Peyton Hammerich didn’t get to wrestle his senior year at Princeton High School last year. He sustained two herniated disks in his lumbar spine weight lifting and could only watch from the sidelines, unable to make a return trip to state.
With his injury behind him, Hammerich has made up for lost time wrestling for Central College in Pella, Iowa, this year. He’s back in his happy place.
“I’m learning a lot, meeting people, getting tougher. Everything I was hoping for,” Hammerich said recently when he returned home for the IHSA regional hosted by Princeton.
Hammerich finished with an even record of 13-13, going 2-1 with a fall in the Last Chance Invitational in Pella. He had five falls on the year and three major decisions wrestling at 174 pounds.
“I’m just learning, getting a ton of matches. More than I thought I would, because I’m not a starter on the team,” he said. “So that was also a big transition. Here (PHS), you’re the starter right away. There, I’ve got to earn my stripes and get the respect of the coaches and teammates. I feel like I’m doing a good job at that, but my time is not this year. So hopefully, I can make my way into that starting lineup.
“There’s a lot of hammers in the new room I’m in. I’m kind of taking the beatings as they come and giving the beatings to guys that are more my age.”
Hammerich feels right at home at Central with his girlfriend and fellow PHS classmate, Hallie Taets, on hand serving as team manager for the Dutch.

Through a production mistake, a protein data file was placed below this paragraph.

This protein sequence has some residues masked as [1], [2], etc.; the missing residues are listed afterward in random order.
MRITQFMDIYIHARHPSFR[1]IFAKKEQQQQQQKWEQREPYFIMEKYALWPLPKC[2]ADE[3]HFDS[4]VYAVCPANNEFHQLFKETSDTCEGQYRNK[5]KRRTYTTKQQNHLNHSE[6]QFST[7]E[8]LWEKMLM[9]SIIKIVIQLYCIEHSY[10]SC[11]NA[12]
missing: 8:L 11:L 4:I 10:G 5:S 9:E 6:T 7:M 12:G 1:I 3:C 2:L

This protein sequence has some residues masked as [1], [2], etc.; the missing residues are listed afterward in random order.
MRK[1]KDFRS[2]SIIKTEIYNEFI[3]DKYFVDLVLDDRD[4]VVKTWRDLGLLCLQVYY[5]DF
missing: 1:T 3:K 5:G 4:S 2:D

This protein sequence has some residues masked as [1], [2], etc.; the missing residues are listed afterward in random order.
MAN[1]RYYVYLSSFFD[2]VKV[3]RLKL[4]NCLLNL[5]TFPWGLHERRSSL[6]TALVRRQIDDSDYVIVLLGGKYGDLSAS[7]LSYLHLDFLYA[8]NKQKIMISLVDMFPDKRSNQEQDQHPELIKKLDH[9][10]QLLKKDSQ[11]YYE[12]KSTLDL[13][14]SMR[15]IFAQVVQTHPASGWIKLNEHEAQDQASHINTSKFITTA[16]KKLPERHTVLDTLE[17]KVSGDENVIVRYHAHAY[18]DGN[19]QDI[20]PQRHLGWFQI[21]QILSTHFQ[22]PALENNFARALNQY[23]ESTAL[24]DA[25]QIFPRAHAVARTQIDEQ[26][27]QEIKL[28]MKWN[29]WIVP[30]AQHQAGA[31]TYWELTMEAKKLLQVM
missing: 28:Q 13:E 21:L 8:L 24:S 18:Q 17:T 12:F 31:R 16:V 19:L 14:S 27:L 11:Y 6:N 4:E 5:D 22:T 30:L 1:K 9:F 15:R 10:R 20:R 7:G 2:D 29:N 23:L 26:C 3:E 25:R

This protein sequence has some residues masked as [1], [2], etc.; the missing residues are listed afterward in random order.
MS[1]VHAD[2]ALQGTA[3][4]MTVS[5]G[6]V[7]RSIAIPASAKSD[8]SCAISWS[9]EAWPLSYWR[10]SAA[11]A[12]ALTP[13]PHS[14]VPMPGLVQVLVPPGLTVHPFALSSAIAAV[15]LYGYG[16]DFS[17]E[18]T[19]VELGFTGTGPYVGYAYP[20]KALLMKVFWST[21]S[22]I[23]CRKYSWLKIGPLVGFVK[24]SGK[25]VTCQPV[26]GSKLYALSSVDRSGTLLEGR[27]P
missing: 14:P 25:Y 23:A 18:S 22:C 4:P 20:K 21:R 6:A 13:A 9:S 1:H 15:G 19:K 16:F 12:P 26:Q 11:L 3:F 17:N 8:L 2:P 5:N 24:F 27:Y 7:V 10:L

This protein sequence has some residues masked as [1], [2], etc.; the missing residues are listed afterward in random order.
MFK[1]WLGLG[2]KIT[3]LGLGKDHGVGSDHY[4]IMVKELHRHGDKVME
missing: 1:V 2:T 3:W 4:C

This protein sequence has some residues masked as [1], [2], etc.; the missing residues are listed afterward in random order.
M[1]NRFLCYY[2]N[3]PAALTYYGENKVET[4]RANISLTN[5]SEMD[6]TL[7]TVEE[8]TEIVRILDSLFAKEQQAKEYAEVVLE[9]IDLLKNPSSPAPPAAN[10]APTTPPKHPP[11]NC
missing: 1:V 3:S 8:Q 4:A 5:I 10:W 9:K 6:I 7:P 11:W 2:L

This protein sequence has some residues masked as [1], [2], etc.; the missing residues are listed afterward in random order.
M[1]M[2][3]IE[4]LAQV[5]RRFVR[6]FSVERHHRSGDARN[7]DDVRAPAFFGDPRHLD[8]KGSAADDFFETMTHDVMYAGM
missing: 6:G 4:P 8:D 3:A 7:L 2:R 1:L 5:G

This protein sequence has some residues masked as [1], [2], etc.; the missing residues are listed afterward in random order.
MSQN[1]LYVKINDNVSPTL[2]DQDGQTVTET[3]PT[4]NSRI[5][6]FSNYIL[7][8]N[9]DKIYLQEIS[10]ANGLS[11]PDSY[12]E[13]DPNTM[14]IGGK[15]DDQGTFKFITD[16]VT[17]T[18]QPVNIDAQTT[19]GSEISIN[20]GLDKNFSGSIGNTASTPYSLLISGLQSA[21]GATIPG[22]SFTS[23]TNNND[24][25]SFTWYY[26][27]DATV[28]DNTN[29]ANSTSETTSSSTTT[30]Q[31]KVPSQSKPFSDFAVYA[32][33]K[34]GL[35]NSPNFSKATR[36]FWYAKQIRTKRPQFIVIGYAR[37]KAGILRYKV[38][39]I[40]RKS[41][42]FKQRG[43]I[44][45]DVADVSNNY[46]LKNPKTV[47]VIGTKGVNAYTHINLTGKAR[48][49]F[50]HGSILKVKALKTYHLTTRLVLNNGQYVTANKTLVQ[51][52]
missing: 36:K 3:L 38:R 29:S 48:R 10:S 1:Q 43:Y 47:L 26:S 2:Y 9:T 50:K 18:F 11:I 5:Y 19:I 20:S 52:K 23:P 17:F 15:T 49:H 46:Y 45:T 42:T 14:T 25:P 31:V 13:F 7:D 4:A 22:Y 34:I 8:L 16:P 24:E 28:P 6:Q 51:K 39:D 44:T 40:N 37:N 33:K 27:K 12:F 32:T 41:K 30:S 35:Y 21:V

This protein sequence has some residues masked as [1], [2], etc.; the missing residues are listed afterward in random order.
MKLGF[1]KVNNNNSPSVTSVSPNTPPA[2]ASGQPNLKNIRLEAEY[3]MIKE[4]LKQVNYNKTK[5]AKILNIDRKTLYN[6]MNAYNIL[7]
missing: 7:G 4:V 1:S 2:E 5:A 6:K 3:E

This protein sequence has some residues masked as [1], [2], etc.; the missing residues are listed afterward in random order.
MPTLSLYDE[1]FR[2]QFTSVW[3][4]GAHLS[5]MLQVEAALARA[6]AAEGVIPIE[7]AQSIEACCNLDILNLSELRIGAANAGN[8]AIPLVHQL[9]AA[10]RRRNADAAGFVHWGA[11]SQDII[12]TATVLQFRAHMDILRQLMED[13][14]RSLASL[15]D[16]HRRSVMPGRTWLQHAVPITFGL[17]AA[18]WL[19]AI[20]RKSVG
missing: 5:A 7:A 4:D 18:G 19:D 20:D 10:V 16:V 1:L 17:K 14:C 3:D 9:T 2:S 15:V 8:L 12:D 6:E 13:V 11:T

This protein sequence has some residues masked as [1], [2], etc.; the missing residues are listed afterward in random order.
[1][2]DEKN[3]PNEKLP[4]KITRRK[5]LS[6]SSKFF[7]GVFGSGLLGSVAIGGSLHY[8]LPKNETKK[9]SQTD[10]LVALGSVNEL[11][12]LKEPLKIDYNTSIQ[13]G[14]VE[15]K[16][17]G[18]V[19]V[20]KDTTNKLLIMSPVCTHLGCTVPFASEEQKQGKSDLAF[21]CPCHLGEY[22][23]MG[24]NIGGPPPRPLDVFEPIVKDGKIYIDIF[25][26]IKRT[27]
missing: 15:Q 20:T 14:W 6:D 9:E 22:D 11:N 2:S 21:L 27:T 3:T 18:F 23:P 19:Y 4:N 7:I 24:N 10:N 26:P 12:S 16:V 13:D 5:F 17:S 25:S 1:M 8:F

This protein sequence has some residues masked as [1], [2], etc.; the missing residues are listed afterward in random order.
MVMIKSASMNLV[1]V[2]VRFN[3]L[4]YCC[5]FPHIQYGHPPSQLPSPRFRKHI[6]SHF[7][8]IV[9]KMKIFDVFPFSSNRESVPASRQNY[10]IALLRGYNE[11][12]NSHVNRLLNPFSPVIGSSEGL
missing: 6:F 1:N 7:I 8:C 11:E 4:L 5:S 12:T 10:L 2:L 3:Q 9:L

“She’s doing great. She’s getting paid. She likes to travel with us and see me wrestle,” he said.
While healed, Hammerich avoids the dead lift in the weight room now, and avoids sitting in bleachers with no lumbar support. He also had to become mentally ready to wrestle.
“The injury played a part of it, but it was also the fear I had coming back to the mat,” he said. “Definitely, right now, it’s bigger for me to overcome that fear of just wrestling in general. I don’t fear losing or looking bad or anything like that. Just let it rip and let it fly and have fun.”
Getting to wrestle again helps the big picture of college life for Hammerich.
“I feel like with wrestling in college, it makes the studies better, too. That kind of discipline gives me more structure to get to my studies,” he said. “I feel if I didn’t have wrestling, I’d have too much free time on my hands and really wouldn’t make the best use of my time I have. Now, we’ve got practice and then you’ve got to get right to studying before you do anything else.”
Hammerich, who is studying to become a physical therapist, encourages any Princeton wrestler who wishes to continue wrestling to join him at Central.
“Anybody who wants to come, should come,” he said. “One thing I love the most about it is being a part of that family. I think that’s something I was searching for, to be part of team where everybody around you is surrounded by the same goal — to be the best wrestlers they can be. Be part of a true brotherhood. I feel like that’s made great strides for me, both as a wrestler and a person.
“We’re a different kind of family. It’s bigger than wrestling out there, bigger than wins and losses. It’s about being the best person you can be. You can be the best person while you’re becoming the best wrestler.”
Kevin Hieronymus is the BCR Sports Editor. Contact him at email@example.com